When a properly supported motion for summary judgment is made, the burden shifts to the opposing party to set forth specific facts showing that there is a genuine issue for trial. Id. at 250. Conclusory allegations, unsupported by factual material, are insufficient to defeat a motion for summary judgment. Taylor v. List, 880 F.2d 1040, 1045 (9th Cir. 1989). Instead, the opposing party must, by affidavit or as otherwise provided by Rule 56, designate specific facts which show there is a genuine issue for trial. Devereaux, 263 F.3d at 1076. In assessing whether a party has met its burden, the court views the evidence in the light most favorable to the nonmoving party. Allen v. City of Los Angeles, 66 F.3d 1052, 1056 (9th Cir. 1995).

         DISCUSSION

         In the Defendants' Motion for Partial Summary Judgment, they argue that Plaintiff's punitive damages claim should be dismissed because, “Plaintiff cannot establish the requisite willful and wanton disregard of the maintenance and cure obligation…and there are no grounds upon which to find that Defendants' denial of such benefits was willful or wanton and therefore there are no grounds for a punitive award.” (ECF No. 55 at pp.1-2).

         In his Findings and Recommendation, Judge Coffin recommended that Defendants' Motion for Partial Summary Judgment be denied, finding that, “Even if there were not manifest factual disputes present, it would be better to proceed to a full trial on the claims because in the circumstances of this case a fuller record will afford a more substantial basis for decision.” (Citing Anderson v. Liberty Lobbv Inc., 477 U.S. 242, 255 (1986); Anderson v. Hodel, 899 F.2d 766, 770-771 (9th Cir. 1990)). (ECF No. 72). In other words, Judge Coffin found that there remains a genuine dispute as to material issues of fact surrounding the plaintiff's injuries and whether or not defendant's actions were wanton and willful.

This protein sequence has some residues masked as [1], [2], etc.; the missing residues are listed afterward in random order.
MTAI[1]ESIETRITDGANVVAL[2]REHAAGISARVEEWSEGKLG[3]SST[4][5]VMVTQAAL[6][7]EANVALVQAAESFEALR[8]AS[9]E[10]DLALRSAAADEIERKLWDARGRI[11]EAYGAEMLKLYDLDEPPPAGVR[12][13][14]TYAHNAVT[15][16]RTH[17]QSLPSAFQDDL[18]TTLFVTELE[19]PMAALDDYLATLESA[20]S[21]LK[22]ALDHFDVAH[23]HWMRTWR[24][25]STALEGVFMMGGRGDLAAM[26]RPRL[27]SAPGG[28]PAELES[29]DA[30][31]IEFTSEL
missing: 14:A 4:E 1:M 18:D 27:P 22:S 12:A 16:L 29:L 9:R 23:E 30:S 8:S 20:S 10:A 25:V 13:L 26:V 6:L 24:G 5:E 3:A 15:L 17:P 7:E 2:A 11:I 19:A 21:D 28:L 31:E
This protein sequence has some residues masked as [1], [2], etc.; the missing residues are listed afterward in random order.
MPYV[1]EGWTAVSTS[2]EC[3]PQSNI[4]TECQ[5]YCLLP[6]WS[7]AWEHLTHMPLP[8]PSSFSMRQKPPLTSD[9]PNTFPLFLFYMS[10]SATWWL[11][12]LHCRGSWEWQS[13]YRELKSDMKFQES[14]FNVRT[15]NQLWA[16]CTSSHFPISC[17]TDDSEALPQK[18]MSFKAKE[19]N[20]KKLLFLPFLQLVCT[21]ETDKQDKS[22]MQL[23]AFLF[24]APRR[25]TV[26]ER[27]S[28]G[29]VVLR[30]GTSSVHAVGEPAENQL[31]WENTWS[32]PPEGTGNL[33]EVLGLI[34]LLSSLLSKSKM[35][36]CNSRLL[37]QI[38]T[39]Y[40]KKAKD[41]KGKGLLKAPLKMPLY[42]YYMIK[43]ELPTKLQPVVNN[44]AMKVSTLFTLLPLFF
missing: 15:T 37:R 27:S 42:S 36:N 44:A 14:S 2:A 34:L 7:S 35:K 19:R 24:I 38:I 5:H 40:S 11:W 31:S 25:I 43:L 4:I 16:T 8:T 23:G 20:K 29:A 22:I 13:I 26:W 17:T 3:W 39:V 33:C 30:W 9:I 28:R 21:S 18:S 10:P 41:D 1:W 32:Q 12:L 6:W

A ship owner's mere assertion that an injury or illness did not occur in the service of the ship is not a conclusive “reasonable basis” or “colorable legal defense” that shields them from a punitive damages or attorneys' fees award. See Vaughan v. Atkinson, 369 U.S. 527 (1962); Deisler v. McCormack Aggregates, Co., 54 F.3d 1074 (3d Cir. 1995); Stermer v. Archer-Daniels-Midland Co., 140 So.3d 879 (La. Ct. App. 3d Cir. 2014). Because there exists a question regarding whether Defendants' justification for denying Plaintiff's maintenance and cure claim is rooted in pretext or a good faith belief, the claim for punitive damages must go to the jury and Defendants' Motion for Partial Summary Judgment must be denied.

         Although Plaintiff did not file any objections to Judge Coffin's Findings and Recommendation which recommended denying their Motion for Partial Summary Judgment (ECF No. 52), I reviewed the legal principles de novo. United States v. Bernhardt,840 F.2d 1441, 1445 (9th Cir. 1998). See also Britt v. Simi Valley Unified School ...


Buy This Entire Record For $7.95

Download the entire decision to receive the complete text, official citation,
docket number, dissents and concurrences, and footnotes for this case.

Learn more about what you receive with purchase of this case.